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This blog post is written for Blogging Against Disablism Day 2010 celebrated on May 1.
Our community's name – AccessAbility – is a play on the word accessibility. The first "i" in the correct word is replaced by an "a" to emphasize ability. Our name puts focus on the ability to access… whatever. Our community focuses on accessibility as it applies to technical communicators and the field of technical communication; how to prepare material that is accessible by everyone or how can we make the preparation of material accessible by any technical communicator. An example of the last point could be a blind person being able to prepare documentation without the authoring tool creating a barrier. In the year 2010, a focus like this ought to be a given.
You see, there is a core of people who work on the topic of accessibility on a daily basis in their professional lives. There are also those who need "things" to be accessible on a daily basis in their lives. Aside from these two cases, is anyone even aware of accessibility issues? A blank stare seems to be the standard reaction when you ask "what about accessibility"? Are those of us who think about accessibility all the time a minority? How do we spread an awareness of inclusion and equality in a way that sticks?
To me, this is a matter of a mindset. Personally, I have to go outside the contraints of the technical communication category. I look at everything in life, but I can always bring the lesson learned back to technical communication.
- When I take the Metro and see a sign declaring the elevator out of order, I immediately think of people in wheelchairs or with canes or baby strollers who cannot take the stairs like I can. I don't ignore the sign because it really doesn't apply to me. I think, "how could this be fixed so no one has a problem?"
- When I listen to the bus driver make an unclear announcement about the next busstop, I think about the blind person who is dependent on a clear and ungarbled message to get off at the right stop. I think that the bus companies should do an overhaul of their loudspeaker system and train their drivers in the importance of clear speech. (This is actually happening in my corner of the world as GPS systems are being put in place and professionally made taped announcements are being used, which let the driver focus on driving.)
(I think my interest in technical communication and accessibility is what now makes me aware of accessibility issues all the time. In fact, now I can't stop noticing accessibility issues everywhere!)
The examples I list here are outside an office workplace, but a technical communicator can use her skills to evaluate the situation and communicate the issue and possible solutions in writing to the authorities. I like to think that we can do a better job than many people simply because of the skills we have from our work. One of those skills is responsibility. If we discover a bug in the product while preparing documentation, we report it to the developers. I call my examples bugs, so I'd treat them the same way.
Let's go back to the workplace.
- How do you deal with a colleague with a broken leg? Do you have to make a lot of adjustments for that person and how do you feel about it?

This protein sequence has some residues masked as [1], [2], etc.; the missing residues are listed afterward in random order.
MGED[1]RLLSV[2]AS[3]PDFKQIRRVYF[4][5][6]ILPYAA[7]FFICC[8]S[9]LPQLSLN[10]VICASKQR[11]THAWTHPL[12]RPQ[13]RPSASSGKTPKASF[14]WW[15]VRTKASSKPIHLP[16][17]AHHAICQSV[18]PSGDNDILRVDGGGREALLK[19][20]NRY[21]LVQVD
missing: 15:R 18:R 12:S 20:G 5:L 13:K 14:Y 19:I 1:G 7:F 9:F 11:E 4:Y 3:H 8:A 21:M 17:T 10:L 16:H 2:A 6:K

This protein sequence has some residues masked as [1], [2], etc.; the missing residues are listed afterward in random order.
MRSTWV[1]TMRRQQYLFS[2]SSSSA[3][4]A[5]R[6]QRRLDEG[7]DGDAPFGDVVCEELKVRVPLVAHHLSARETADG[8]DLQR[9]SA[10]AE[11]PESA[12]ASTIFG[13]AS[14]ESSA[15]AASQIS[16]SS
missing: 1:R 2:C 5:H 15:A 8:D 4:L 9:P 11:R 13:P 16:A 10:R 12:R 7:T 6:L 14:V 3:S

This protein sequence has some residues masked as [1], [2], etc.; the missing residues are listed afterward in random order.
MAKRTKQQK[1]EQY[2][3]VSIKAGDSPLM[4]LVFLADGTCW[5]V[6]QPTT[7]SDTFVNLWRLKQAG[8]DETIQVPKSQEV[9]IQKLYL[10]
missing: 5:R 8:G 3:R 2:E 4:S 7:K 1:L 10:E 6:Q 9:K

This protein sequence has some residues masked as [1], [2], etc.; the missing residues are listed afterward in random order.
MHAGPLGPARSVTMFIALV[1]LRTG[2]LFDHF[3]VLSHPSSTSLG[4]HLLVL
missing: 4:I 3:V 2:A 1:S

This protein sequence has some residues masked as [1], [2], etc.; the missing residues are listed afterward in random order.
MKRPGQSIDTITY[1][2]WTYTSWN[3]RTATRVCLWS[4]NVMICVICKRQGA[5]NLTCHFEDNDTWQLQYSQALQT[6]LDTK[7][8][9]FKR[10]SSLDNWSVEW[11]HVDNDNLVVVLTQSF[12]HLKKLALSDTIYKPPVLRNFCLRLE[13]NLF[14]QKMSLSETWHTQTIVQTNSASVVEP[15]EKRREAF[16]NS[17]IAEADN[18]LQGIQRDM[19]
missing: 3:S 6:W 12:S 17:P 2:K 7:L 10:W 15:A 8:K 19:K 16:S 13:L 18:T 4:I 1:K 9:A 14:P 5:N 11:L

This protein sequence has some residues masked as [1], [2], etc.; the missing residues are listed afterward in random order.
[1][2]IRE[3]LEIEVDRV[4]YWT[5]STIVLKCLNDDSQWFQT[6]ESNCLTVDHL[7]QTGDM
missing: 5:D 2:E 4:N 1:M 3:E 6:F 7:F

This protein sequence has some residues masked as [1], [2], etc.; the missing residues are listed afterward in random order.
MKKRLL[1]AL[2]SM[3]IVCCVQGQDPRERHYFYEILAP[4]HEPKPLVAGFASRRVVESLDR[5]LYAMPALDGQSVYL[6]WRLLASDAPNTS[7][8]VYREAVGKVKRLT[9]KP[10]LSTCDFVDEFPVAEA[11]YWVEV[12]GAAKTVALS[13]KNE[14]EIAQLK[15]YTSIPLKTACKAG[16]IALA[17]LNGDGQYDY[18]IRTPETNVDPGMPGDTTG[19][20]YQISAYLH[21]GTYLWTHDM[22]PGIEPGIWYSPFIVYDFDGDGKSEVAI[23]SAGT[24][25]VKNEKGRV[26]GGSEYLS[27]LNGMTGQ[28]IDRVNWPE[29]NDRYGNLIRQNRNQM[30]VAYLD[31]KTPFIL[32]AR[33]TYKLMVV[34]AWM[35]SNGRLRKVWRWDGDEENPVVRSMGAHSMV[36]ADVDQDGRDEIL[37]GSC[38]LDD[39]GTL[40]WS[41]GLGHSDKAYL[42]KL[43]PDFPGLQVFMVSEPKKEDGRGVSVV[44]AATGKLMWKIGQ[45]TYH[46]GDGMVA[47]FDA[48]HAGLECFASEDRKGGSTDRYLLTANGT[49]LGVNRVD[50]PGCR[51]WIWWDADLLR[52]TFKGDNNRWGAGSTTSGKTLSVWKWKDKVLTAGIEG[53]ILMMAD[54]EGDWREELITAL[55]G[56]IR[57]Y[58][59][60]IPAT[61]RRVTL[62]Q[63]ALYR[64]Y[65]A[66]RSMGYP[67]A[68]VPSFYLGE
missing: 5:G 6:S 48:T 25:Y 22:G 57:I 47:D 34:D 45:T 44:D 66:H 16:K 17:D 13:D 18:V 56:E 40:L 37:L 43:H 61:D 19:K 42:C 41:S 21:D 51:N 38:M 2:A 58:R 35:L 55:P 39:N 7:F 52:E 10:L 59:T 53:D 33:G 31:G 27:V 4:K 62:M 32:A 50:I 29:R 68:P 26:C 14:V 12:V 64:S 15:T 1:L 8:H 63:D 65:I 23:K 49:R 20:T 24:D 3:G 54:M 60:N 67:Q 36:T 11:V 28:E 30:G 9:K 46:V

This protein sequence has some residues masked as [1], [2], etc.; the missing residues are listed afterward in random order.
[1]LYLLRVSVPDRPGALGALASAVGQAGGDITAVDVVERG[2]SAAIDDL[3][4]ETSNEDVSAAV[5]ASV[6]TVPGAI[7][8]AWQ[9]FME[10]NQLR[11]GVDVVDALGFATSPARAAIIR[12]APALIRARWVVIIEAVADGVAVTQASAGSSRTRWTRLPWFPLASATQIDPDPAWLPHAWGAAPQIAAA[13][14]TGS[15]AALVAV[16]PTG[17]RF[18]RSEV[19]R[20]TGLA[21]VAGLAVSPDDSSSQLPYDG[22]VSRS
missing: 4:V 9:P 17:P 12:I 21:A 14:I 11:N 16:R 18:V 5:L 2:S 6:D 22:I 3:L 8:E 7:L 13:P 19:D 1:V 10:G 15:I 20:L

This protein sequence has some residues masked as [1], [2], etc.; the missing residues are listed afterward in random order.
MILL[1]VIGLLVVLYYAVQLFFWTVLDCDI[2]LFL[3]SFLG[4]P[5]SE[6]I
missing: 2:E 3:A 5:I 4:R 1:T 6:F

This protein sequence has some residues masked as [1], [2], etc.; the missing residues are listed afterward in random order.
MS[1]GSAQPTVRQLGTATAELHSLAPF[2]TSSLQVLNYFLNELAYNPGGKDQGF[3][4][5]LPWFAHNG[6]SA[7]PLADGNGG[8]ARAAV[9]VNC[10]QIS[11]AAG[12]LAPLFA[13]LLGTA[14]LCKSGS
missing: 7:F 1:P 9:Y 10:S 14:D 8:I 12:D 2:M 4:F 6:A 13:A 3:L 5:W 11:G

- What if a job candidate came in – in a wheelchair? Would you focus on their skills with FrameMaker or their wheelchair? (And could the person even get into the building in a wheelchair?
- What if you had a colleague or employee with stress, bipolar disorder, or some other "invisible" disability? How would you deal with that? Would you care about them or the "bottom line"?
Could you think beyond the label of "disability"?
Ableism (or disablism as it is known in some countries) is sneaky, and invades even those with the best intentions. Pity is probably a typical reaction. "Poor thing." "I'd hate to be born like that." "How can they cope?" Those pity remarks are not well received! How do I know? Because I have read blog posts by people on the receiving end of those remarks. I've seen advertisements in old magazines soliciting support for a children's home – general children in poor health and with one or no parents. A photo of a child with a leg brace and crutches would be sure to bring in some money. Did anyone look at that child and think "that is a young person who can become a neuroscientist or an inventor"? Generally, the reaction is "poor thing". This is not a constructive attitude for anyone ever.
Making products that pose barriers to some users is also a form of this slap-in-the-face pity. "Sorry you can't use the mouse to access our wonderful offerings." "Oh, you can't hear the audio in this instructional video? Can't you find a friend to explain it to you?" "What do you mean by assistive technology?" "We don't have blind customers."
I have posed a lot of questions in this post. Sorry, but you have to do some work. We all do. We all have to look inside ourselves and think about our mindset when it comes to matters of inclusion and accessibility. I talked a lot about accessibility here and not directly about disablism. Accessibility is an area where technical communicators (of all abilities) can shine. There are subtopics of accessibility in so many other areas, too, such as management, so it should be easy to find an area where we can all take action right away. Taking action and looking forward is what I want to do.
P.S. Next time you hear someone say "we don't have blind customers" or basically write off the need to consider people with disabilities, tell them the UN enable website's Factsheet on Persons with Disabilities states there are 650 million people with disabilities in the world, and in the U.S. alone, the U.S. Department of Labor says people with disabilities are the third largest market segment.
For more articles written for "BADD2010", visit the home of Blogging Against Disablism Day 2010.